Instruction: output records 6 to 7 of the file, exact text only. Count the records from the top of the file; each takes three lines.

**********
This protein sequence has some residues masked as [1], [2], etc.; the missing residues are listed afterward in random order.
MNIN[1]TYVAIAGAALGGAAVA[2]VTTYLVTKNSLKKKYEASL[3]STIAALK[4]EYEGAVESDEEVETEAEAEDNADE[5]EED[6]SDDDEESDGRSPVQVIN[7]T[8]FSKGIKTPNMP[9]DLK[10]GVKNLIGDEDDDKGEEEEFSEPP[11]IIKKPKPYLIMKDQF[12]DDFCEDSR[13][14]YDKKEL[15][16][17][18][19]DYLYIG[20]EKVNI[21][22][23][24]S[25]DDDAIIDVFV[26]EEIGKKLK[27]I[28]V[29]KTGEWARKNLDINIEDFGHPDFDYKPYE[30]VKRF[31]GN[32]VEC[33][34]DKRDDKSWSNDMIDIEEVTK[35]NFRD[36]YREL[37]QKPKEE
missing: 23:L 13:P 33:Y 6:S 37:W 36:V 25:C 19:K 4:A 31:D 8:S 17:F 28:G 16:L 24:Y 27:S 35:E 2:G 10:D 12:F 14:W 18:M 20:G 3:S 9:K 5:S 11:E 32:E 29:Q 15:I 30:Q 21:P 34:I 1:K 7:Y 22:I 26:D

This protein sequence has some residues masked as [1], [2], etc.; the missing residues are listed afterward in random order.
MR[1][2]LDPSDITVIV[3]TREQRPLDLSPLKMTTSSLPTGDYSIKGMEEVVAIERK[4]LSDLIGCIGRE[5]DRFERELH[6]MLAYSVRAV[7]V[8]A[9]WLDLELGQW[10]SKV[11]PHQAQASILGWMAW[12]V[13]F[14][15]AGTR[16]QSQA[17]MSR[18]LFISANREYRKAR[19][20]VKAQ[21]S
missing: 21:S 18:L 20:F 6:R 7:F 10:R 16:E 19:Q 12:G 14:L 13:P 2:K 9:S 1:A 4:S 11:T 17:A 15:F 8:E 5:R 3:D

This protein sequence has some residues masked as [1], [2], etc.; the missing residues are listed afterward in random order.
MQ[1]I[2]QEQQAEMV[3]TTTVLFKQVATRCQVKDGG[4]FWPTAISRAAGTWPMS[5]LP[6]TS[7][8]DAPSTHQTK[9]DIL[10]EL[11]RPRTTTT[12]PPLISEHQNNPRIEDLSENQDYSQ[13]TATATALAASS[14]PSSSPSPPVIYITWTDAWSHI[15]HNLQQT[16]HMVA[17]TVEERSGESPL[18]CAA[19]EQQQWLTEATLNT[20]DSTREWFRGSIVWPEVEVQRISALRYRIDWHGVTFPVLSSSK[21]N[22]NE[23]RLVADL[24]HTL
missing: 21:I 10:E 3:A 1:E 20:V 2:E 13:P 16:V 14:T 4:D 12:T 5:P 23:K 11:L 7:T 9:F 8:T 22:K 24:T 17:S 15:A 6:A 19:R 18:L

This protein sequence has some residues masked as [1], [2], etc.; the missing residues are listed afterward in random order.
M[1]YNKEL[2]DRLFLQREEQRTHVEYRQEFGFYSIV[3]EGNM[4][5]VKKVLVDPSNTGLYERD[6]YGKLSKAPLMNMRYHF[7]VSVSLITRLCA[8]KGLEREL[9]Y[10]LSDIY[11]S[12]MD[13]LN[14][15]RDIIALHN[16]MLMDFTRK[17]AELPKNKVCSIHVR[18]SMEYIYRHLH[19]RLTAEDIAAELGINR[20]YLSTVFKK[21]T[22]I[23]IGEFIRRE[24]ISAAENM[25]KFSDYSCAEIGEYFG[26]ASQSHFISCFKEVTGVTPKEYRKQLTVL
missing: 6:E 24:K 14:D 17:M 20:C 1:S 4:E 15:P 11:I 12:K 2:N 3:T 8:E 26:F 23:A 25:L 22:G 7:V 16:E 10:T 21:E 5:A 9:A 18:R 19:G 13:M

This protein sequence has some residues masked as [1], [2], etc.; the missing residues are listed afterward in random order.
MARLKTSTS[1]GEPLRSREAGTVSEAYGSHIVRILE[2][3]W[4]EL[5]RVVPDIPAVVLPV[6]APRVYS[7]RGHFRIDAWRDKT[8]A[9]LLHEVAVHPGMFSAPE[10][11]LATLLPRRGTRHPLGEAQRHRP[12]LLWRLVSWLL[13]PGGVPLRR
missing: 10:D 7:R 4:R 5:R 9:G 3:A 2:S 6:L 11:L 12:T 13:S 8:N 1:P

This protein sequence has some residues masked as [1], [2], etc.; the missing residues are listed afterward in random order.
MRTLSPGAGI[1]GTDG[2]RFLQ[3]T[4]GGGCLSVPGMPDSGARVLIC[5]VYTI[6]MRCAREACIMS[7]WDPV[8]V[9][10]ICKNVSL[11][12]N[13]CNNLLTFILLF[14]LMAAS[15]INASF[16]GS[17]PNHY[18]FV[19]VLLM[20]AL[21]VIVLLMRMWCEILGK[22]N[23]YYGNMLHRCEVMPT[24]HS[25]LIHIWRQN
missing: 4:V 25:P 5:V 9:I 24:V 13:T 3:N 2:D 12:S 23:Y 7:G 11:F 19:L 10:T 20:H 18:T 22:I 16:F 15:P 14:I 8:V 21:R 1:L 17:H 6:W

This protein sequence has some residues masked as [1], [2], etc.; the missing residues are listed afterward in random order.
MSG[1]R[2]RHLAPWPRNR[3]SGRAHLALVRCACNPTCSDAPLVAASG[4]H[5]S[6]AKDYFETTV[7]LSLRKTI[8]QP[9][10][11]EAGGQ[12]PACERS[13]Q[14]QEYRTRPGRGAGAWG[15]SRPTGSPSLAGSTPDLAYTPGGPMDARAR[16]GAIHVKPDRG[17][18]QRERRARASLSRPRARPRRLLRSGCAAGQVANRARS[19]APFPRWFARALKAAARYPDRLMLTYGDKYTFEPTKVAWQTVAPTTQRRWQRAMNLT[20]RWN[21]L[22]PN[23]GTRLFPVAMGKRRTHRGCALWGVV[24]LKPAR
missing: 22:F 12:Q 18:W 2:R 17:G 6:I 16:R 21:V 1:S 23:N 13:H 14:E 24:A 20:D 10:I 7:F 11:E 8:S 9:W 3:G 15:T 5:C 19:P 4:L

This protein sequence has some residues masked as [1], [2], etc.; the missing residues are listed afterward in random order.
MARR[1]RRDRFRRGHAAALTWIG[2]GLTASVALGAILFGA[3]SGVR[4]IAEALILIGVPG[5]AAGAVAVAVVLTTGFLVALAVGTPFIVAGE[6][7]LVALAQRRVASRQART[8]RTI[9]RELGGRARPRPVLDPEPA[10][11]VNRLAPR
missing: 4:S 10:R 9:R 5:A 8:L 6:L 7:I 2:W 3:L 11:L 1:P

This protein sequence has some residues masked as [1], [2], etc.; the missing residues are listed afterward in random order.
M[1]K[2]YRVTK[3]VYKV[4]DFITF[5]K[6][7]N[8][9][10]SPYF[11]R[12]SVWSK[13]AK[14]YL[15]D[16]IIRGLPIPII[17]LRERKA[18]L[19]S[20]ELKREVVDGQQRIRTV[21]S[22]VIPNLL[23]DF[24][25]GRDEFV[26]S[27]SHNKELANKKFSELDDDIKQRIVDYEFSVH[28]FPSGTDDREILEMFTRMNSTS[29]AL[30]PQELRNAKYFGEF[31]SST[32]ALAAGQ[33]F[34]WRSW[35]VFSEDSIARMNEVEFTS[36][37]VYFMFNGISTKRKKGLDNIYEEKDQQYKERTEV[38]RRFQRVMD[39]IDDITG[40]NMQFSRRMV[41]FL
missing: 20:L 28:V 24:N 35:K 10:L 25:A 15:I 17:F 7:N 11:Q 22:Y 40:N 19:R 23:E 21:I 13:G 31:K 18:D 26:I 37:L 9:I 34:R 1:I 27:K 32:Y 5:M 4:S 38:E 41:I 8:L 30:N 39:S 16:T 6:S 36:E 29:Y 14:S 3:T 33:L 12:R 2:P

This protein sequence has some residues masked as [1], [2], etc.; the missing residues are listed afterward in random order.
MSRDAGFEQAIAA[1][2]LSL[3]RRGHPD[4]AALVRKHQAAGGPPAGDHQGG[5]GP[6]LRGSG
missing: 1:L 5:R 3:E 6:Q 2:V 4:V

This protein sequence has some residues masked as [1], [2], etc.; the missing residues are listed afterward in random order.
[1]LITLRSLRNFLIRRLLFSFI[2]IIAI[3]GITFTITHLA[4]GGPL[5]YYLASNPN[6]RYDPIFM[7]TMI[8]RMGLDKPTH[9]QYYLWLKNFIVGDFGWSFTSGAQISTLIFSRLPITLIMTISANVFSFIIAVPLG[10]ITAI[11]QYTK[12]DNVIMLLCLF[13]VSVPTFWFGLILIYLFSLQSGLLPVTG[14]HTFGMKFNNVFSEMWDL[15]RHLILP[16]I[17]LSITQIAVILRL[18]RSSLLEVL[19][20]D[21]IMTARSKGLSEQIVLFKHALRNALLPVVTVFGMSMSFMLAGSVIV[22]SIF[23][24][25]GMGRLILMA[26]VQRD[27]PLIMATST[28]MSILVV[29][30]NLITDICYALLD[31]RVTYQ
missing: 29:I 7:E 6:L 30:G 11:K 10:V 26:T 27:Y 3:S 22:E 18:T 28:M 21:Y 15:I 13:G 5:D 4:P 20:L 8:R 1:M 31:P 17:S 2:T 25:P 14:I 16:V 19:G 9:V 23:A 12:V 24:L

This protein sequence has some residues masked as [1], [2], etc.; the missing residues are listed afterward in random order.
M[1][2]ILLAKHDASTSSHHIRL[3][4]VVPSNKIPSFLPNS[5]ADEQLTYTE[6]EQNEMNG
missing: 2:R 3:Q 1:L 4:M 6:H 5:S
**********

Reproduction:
This protein sequence has some residues masked as [1], [2], etc.; the missing residues are listed afterward in random order.
MRTLSPGAGI[1]GTDG[2]RFLQ[3]T[4]GGGCLSVPGMPDSGARVLIC[5]VYTI[6]MRCAREACIMS[7]WDPV[8]V[9][10]ICKNVSL[11][12]N[13]CNNLLTFILLF[14]LMAAS[15]INASF[16]GS[17]PNHY[18]FV[19]VLLM[20]AL[21]VIVLLMRMWCEILGK[22]N[23]YYGNMLHRCEVMPT[24]HS[25]LIHIWRQN
missing: 4:V 25:P 5:V 9:I 24:V 13:T 3:N 2:D 12:S 23:Y 7:G 11:F 19:L 10:T 20:H 18:T 22:I 16:F 15:P 14:I 8:V 21:R 1:L 17:H 6:W

This protein sequence has some residues masked as [1], [2], etc.; the missing residues are listed afterward in random order.
MSG[1]R[2]RHLAPWPRNR[3]SGRAHLALVRCACNPTCSDAPLVAASG[4]H[5]S[6]AKDYFETTV[7]LSLRKTI[8]QP[9][10][11]EAGGQ[12]PACERS[13]Q[14]QEYRTRPGRGAGAWG[15]SRPTGSPSLAGSTPDLAYTPGGPMDARAR[16]GAIHVKPDRG[17][18]QRERRARASLSRPRARPRRLLRSGCAAGQVANRARS[19]APFPRWFARALKAAARYPDRLMLTYGDKYTFEPTKVAWQTVAPTTQRRWQRAMNLT[20]RWN[21]L[22]PN[23]GTRLFPVAMGKRRTHRGCALWGVV[24]LKPAR
missing: 22:F 12:Q 18:W 2:R 17:G 6:I 16:R 21:V 1:S 23:N 13:H 14:E 24:A 20:D 10:I 7:F 11:E 8:S 9:W 3:G 15:T 5:C 19:P 4:L